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PerkinElmer Recognized for Environmental Leadership by TURA Program

Facility awarded for significant reductions in its use of toxics used in production

PerkinElmer (Small)

Salem, Mass. – The Toxics Use Reduction Act (TURA) program and state legislators today presented PerkinElmer with an award in recognition of the company’s environmental leadership demonstrated by its illuminations facility in Salem, Mass.

PerkinElmer is one of only 17 Massachusetts companies being honored this spring by the TURA program as a “TURA 20th Anniversary Leader.” The award ceremonies that include facility tours are intended to showcase environmental accomplishments in areas of the use of safer materials, waste reductions and energy savings since the Toxics Use Reduction Act was enacted into law by the Massachusetts legislature in 1989.

“By paying close attention to details, PerkinElmer’s Salem facility has achieved significant reductions in chemicals use,” said Pam Eliason, industry research program manager of the Toxics Use Reduction Institute at UMass Lowell.  “In fact, this facility has spearheaded much of PerkinElmer’s corporate movement towards sustainable practices.”

PerkinElmer has been able to reduce its chemical, energy and water usage, and increase production, while continuing to meet the strict quality requirements of its medical/industrial devices and military customers.

The Salem facility, which currently employs 160 people, began reporting its use of chemicals to the TURA program in 1990. Since then, it has reduced its use of reportable solvents by 90 percent.

“By reevaluating our cleaning operations and employing classic toxics use reduction analyses, we have been able to significantly reduce our use of acids and other cleaning chemicals,” said Susan Lynn Marallo, environmental health and safety, and facilities manager at PerkinElmer. “We are now looking to switch even more of our product lines to the citrus-based cleaning technology used in one of our key military applications. Our core toxics use reduction planning and energy management system (EMS) group drives innovations at this facility. We welcome ideas from our employees about new product development, product formulations, and modernization of our production processes that often lead to reductions in our use of toxics.”

The Toxics Use Reduction Act was amended in 2006 to include water and energy conservation initiatives. PerkinElmer has made improvements in these two areas as well. The facility has incorporated toxics use reduction strategies into its EMS to monitor and control heating and cooling. The outcome of this effort resulted in a 50 percent reduction in electrical demand and 80 percent reduction in water usage.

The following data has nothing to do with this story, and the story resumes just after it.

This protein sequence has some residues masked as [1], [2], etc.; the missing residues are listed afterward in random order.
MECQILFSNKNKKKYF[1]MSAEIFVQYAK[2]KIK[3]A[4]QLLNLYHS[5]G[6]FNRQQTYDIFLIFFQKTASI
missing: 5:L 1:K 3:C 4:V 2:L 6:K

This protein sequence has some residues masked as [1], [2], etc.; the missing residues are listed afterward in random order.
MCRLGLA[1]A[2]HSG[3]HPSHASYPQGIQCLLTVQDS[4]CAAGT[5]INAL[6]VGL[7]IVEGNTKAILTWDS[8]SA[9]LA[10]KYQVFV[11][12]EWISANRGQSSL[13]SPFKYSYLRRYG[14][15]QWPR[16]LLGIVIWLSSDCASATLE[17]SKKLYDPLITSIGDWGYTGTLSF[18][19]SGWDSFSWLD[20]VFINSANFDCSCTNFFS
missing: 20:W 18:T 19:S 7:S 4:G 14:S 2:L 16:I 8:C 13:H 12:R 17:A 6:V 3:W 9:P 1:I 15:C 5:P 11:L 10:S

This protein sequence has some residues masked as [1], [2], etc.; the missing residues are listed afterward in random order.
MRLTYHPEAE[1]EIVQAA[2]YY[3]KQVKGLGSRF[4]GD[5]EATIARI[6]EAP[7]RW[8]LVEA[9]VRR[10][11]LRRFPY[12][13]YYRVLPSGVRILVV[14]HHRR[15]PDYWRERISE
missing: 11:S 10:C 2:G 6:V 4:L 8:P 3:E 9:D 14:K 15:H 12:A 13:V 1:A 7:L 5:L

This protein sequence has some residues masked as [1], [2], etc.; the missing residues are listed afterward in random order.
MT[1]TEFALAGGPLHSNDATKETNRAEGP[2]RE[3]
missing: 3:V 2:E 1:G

The Toxics Use Reduction Act does not ban chemical use but requires companies to evaluate toxic chemical use, submit usage reports and plans to the state that assess the financial implications of switching to safer alternatives or making changes in production. Since 1989, Massachusetts companies voluntarily reduced toxic chemical use by 41 percent, waste by 71 percent and on-site releases by 91 percent.

About the Toxics Use Reduction Act Program

Twenty years ago, the Massachusetts legislature passed landmark legislation—the Toxics Use Reduction Act (TURA). Today, the TURA Program is considered a model environmental policy by other states and countries. The three agencies below have provided training, grants, technical assistance and support to help companies reduce toxic chemical use and costs, improve health and safety and establish new green markets.

  •  Toxics Use Reduction Institute (TURI) at the University of Massachusetts Lowell. Provides education, training, and grants for Massachusetts industry and communities; sponsors research and demonstration sites on safer materials and technologies; provides policy analysis; and manages the TURA Science Advisory Board.
  •  Office of Technical Assistance & Technology (OTA).  A non-regulatory agency within the Executive Office of Energy and Environmental Affairs that provides free, confidential, on-site technical and compliance consultations to Massachusetts businesses and institutions.
  •  Massachusetts Department of Environmental Protection (MassDEP).  Certifies Toxics Use Reduction (TUR) Planners, receives and reviews toxics use reports submitted by companies, provides guidance, takes enforcement actions, and collects chemical use data and makes it available to the public.
By reevaluating our cleaning operations and employing classic toxics use reduction analyses, we have been able to significantly reduce our use of acids and other cleaning chemicals.
- Susan Lynn Marallo, facilities manager at PerkinElmer